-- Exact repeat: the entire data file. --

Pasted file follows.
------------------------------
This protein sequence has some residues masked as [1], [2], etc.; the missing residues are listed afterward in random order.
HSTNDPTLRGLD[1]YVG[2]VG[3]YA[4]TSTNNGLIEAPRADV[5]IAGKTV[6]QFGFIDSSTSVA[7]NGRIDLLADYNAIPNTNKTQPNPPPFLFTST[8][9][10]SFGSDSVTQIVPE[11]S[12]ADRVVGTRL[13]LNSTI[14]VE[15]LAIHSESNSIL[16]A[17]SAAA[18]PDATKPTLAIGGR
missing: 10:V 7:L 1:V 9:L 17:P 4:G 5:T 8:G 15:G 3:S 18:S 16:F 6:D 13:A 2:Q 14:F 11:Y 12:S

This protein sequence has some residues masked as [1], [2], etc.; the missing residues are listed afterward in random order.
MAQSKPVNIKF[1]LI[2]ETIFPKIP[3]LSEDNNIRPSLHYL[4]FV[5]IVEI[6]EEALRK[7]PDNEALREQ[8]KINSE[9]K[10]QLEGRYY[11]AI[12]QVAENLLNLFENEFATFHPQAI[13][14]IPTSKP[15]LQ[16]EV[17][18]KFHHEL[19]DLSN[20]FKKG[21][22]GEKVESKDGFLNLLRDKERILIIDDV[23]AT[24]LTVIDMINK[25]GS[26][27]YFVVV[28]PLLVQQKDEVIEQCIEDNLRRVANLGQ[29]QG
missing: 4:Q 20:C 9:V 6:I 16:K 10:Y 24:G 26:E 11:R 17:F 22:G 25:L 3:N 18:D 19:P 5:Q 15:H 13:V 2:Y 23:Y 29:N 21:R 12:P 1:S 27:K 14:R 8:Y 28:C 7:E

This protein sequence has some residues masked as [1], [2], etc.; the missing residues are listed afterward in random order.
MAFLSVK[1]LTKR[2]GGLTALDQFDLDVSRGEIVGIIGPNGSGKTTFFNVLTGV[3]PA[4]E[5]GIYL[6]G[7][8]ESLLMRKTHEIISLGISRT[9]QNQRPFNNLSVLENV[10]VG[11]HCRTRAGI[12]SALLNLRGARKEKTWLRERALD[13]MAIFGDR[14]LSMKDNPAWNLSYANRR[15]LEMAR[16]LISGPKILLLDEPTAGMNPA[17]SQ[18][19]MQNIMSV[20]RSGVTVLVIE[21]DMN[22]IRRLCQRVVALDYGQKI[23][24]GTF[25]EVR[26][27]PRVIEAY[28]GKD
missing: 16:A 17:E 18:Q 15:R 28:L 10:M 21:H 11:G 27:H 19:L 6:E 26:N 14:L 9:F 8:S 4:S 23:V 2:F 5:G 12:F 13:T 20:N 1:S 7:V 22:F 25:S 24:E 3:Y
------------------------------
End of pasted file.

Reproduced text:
This protein sequence has some residues masked as [1], [2], etc.; the missing residues are listed afterward in random order.
HSTNDPTLRGLD[1]YVG[2]VG[3]YA[4]TSTNNGLIEAPRADV[5]IAGKTV[6]QFGFIDSSTSVA[7]NGRIDLLADYNAIPNTNKTQPNPPPFLFTST[8][9][10]SFGSDSVTQIVPE[11]S[12]ADRVVGTRL[13]LNSTI[14]VE[15]LAIHSESNSIL[16]A[17]SAAA[18]PDATKPTLAIGGR
missing: 10:V 7:L 1:V 9:L 17:P 4:G 5:T 8:G 15:G 3:S 18:S 16:F 6:D 13:A 2:Q 14:F 11:Y 12:S

This protein sequence has some residues masked as [1], [2], etc.; the missing residues are listed afterward in random order.
MAQSKPVNIKF[1]LI[2]ETIFPKIP[3]LSEDNNIRPSLHYL[4]FV[5]IVEI[6]EEALRK[7]PDNEALREQ[8]KINSE[9]K[10]QLEGRYY[11]AI[12]QVAENLLNLFENEFATFHPQAI[13][14]IPTSKP[15]LQ[16]EV[17][18]KFHHEL[19]DLSN[20]FKKG[21][22]GEKVESKDGFLNLLRDKERILIIDDV[23]AT[24]LTVIDMINK[25]GS[26][27]YFVVV[28]PLLVQQKDEVIEQCIEDNLRRVANLGQ[29]QG
missing: 4:Q 20:C 9:V 6:I 16:K 10:Y 24:G 26:E 11:R 17:F 22:G 25:L 3:N 18:D 19:P 5:Q 15:H 13:V 2:Y 23:Y 29:N 21:R 12:P 1:S 27:K 14:R 8:Y 28:C 7:E

This protein sequence has some residues masked as [1], [2], etc.; the missing residues are listed afterward in random order.
MAFLSVK[1]LTKR[2]GGLTALDQFDLDVSRGEIVGIIGPNGSGKTTFFNVLTGV[3]PA[4]E[5]GIYL[6]G[7][8]ESLLMRKTHEIISLGISRT[9]QNQRPFNNLSVLENV[10]VG[11]HCRTRAGI[12]SALLNLRGARKEKTWLRERALD[13]MAIFGDR[14]LSMKDNPAWNLSYANRR[15]LEMAR[16]LISGPKILLLDEPTAGMNPA[17]SQ[18][19]MQNIMSV[20]RSGVTVLVIE[21]DMN[22]IRRLCQRVVALDYGQKI[23][24]GTF[25]EVR[26][27]PRVIEAY[28]GKD
missing: 16:A 17:E 18:Q 15:R 28:L 10:M 21:H 11:G 27:H 19:L 6:E 26:N 14:L 9:F 8:S 4:S 23:V 2:F 5:G 12:F 13:T 20:N 1:S 7:V 22:F 25:S 24:E 3:Y